Mayoral Campaign Renews Memories Of Arrest Of East Haven Police
By JOHN CHRISTOFFERSEN, Associated Press
EAST HAVEN, Conn. (AP) _ Mayor Joseph Maturo Jr. is running for re-election in a town still dealing with the effects of a police bias scandal, one that attracted widespread attention for a remark by the mayor that many saw as insensitive.
A Republican leader said he’s thrilled Maturo is running and denied the controversy created divisions in town.
But one of Maturo’s opponents said the mayor embarrassed East Haven.
After the FBI arrested four police officers, Maturo was asked what he would do for the local Latino community. He replied that he might “eat tacos.”
“At times he’s been a flat-out embarrassment,” said Gary DePalma, a retired police sergeant seeking the Democratic nomination for mayor.
Maturo did not mention the controversy in a statement announcing his re-election bid that touted accomplishments, including keeping taxes low and installing a traffic signal. He did not return telephone messages seeking further comment.
East Haven, a coastal town of about 28,000, reached a settlement last year of claims that officers engaged in a pattern of discrimination and abuse toward Latinos, who make up about 7 percent of the population. The agreement, which mandated wide-ranging reforms of the police department, resolved allegations by the U.S. Justice Department’s civil rights division that officers regularly used excessive force and retaliated against those who witnessed police misconduct or criticized officers.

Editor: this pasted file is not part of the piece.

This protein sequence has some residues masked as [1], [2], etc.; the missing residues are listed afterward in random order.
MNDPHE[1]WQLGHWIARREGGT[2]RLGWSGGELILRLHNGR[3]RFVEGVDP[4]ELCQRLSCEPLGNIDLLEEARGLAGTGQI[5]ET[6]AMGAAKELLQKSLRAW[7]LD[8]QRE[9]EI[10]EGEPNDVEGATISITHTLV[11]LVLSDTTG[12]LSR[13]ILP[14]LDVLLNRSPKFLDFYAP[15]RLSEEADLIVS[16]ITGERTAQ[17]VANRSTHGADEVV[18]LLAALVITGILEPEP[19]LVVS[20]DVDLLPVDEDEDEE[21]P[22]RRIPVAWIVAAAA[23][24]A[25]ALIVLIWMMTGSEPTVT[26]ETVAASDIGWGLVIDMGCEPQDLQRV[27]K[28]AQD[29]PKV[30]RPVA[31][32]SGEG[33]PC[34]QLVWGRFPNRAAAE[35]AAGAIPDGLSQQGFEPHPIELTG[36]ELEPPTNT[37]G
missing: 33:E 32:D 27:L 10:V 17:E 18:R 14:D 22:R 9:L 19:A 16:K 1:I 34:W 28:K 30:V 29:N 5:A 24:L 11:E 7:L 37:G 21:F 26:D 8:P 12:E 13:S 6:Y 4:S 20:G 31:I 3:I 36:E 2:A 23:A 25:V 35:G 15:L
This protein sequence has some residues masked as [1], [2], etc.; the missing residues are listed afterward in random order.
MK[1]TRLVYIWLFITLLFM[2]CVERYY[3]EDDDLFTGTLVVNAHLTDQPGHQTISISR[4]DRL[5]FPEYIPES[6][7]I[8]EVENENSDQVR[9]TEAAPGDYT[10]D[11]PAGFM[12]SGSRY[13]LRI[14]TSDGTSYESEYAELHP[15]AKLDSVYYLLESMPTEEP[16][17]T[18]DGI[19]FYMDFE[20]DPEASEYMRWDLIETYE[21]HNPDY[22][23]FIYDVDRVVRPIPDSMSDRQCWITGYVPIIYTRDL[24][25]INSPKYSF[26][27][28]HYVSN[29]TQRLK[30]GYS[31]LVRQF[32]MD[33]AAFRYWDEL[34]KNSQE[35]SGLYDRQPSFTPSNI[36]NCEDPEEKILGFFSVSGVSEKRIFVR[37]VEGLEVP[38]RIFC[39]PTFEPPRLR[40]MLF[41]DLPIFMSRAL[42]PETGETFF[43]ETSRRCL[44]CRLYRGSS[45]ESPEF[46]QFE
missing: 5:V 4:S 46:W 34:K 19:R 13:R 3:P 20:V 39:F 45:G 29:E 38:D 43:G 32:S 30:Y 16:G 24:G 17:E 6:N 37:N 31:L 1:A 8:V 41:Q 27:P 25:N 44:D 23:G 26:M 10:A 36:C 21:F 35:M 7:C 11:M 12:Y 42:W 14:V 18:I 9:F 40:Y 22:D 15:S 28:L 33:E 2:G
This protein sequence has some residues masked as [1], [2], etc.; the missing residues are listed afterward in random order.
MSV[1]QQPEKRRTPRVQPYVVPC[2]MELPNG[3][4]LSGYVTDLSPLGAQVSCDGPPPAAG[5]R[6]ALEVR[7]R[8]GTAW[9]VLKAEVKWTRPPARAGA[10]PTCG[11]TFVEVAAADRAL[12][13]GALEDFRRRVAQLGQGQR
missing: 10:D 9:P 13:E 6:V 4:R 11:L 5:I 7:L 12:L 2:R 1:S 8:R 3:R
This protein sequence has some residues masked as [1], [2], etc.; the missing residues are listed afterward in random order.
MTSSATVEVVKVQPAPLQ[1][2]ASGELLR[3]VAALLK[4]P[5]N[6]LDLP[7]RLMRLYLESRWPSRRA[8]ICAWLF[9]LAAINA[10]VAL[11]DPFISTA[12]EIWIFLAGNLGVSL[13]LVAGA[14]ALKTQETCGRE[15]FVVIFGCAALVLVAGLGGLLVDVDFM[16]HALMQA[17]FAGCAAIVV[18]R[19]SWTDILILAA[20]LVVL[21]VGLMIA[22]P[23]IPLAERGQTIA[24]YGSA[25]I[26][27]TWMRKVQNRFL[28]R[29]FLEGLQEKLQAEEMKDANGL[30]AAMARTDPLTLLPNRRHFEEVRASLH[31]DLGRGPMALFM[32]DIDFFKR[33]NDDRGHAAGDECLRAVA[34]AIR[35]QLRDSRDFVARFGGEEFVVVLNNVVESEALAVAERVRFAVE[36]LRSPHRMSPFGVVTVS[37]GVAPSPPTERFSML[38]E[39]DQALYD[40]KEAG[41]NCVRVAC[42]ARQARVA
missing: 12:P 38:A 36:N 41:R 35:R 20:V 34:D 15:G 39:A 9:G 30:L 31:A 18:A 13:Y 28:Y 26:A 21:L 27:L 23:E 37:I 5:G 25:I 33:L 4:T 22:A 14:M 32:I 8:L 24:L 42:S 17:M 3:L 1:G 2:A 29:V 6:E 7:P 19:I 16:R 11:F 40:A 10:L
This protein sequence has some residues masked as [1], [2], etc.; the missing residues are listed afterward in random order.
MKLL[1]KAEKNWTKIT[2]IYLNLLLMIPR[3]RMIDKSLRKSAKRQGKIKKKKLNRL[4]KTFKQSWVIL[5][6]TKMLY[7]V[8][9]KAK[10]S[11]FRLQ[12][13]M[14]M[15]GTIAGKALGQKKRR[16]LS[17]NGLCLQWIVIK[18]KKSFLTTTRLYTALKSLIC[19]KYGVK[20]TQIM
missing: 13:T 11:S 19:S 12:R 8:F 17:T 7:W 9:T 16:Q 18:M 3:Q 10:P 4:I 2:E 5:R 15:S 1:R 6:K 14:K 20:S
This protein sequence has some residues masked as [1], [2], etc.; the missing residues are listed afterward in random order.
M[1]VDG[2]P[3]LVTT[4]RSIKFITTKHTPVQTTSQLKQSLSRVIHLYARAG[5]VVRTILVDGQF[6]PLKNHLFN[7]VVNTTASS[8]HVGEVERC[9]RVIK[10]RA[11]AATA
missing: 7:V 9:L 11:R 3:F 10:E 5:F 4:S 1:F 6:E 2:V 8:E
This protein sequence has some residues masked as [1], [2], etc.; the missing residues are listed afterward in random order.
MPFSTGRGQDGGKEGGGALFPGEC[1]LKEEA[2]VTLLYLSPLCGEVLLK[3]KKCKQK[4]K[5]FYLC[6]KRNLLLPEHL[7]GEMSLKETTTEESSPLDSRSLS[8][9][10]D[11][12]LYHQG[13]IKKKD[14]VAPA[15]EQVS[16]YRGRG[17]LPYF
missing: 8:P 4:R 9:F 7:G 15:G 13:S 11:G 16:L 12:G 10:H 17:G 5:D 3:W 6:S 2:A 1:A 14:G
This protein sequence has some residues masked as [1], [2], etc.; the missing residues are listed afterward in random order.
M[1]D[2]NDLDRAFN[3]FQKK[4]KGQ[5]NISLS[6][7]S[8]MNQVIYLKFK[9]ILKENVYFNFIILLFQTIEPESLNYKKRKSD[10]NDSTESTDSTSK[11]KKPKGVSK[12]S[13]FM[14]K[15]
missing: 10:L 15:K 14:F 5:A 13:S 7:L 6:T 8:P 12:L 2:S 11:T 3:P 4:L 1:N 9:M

A separate, criminal investigation by the FBI led to the January arrests of four East Haven police officers on civil rights charges. One of them has pleaded guilty to obstruction of justice and another pleaded guilty to using unreasonable force during an arrest, while the two others have pleaded not guilty.
At the time of the settlement, Maturo said the agreement would start a new chapter for the police department.
The New Haven Register promptly issued an editorial declaring Maturo unfit to lead East Haven, noting that when he was elected mayor in 2011 he reinstated a police chief who had been suspended while the FBI investigated claims that his officers harassed Hispanic residents. The newspaper also said Maturo joked while signing the consent decree that maybe they should “put a whip” behind him to get him to accept it.
The Rev. James Manship, who helped bring attention to police abuse of Latino residents, said he was reluctant to get involved in partisan politics but said he would be concerned about the pace of police reforms under Maturo.
“I think the folks in East Haven have been through a lot,” Manship said Wednesday. “I’m hoping they’ll make the right decision for their town and for their future.”
Ben Mazzucco, chairman of the East Haven Republican party, said he was “delighted” Maturo was running for re-election, saying he has a lot of support. He called the mayor a good man and said the taco comment was a slip of the tongue after a long day but has not led to lingering divisions.
Abu Bakr, an East Haven resident who works with disabled children, said there are disagreements in town over the mayor.
“I don’t know if it’s going to cost him the re-election but certainly it has people reflecting on their vote and why they voted him into office in the first place,” said Bakr, who is black.
Charlie Walters, an appliance repairman who lives in town, predicted Maturo would get re-elected, saying he’s not raising taxes and has put money in the schools. He said many residents want to move past the police scandal.
“Everybody just wants to let it go,” said Walters, who is white. “It was a bad mark on the town of East Haven. East Haven isn’t like that.”
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